Six-part web series, Eric, knocks off prejudices we associate with those living in the underbelly : The Tribune India

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Six-part web series, Eric, knocks off prejudices we associate with those living in the underbelly

(3/5)
Six-part web series, Eric, knocks off prejudices we associate with those living in the underbelly

Mini-series: Eric



Film: Eric

Director: Lucy Forbes

Cast: Benedict Cumberbatch, Ivan Morris Howe, Gaby Hoffmann, McKinley Belcher III, Roberta Colindrez, Jeff Hephner, Wade Allain-Marcus, Mark Gillis , Dan Fogler and Clarke Peters

Nonika Singh

A broken man, a dysfunctional family and a missing nine-year-old kid at the centre of it, Eric takes us into the darkest recesses of human mind yet like the name of its lead character Vincent’s television show Good Day, Sunshine!, it shines a light on humanity too. The world is 1980s of New York where lives this couple Vincent Anderson (Benedict Cumberbatch), a renowned puppeteer and housewife Cassi (Gaby Hoffmann). Their constant bickering drives their only child Edgar (Ivan Morris Howe) away from them emotionally and physically.

His disappearance is cause for concern and consternation. He is not the only missing kid. We meet the mother of 14-year-old Marlon Rochelle, who has not been found since a year. The Press goes in a tizzy over Edgar, son of a celebrity father. But the mother of Marlon believes no one cares about her boy for he is black.

Indeed, these are times when racism is rampant, homophobia almost a norm. Monsters everywhere… and isn’t there one within us! Eric too is the blue monster puppet in the making which Edgar suggests to his father. It almost becomes Vincent’s alter-ego. Has Edgar been kidnapped, is he dead? The drama and mystery thickens. Only Eric is not just another thriller but a look at New York through the socio-cultural prism.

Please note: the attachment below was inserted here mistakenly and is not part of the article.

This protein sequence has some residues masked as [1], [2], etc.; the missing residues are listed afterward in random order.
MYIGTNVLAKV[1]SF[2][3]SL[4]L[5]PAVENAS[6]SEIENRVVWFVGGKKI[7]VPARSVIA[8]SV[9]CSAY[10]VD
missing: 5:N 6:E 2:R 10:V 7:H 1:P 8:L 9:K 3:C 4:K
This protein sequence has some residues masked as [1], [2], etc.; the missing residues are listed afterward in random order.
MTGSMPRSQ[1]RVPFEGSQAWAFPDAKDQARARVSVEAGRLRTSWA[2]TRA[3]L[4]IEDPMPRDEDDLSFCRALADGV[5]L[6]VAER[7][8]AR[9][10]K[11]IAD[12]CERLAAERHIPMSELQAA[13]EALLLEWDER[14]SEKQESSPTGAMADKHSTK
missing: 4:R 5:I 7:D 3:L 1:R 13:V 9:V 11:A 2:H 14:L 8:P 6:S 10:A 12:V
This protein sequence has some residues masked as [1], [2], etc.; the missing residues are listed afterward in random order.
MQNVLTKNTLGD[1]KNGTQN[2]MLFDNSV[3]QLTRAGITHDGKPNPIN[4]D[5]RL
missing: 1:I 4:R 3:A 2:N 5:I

There is a detective-in-charge of missing persons; black as well as gay. Marginalised on two counts himself, he wants to do it right by the victims. Can he unravel how the NYPD cops and the Lux club, a hangout of many a pervert activity, are connected. In the answer lies the taut and terse narrative which is a much about crime as human emotions.

There are many strands in this story, and director Lucy links all of these intelligently. Writing by creator Abi Morgan holds the story with several subplots as cleverly. The six-part mini-series streaming on Netflix ties up its different worlds harmoniously.

Actors, especially Benedict Cumberbatch and Gaby Hoffman, are superb. Cumberbatch transforms into this unhinged creative genius a lost case. If Ivan Morris Howe as Edgar pulls at your heartstrings, so does McKinley Belcher III. As Michael Ledroit the righteous detective, he is now raging, now tender. And that’s exactly what the series is; now angst ridden, now touching, now desolate, now hopeful, but, strikingly riveting at all times. Unmasking the world of crime, it peels off masks the so-called civilized wear and knocks off prejudices we associate with those living in the underbelly. Who is the real monster… you can chew over the thought.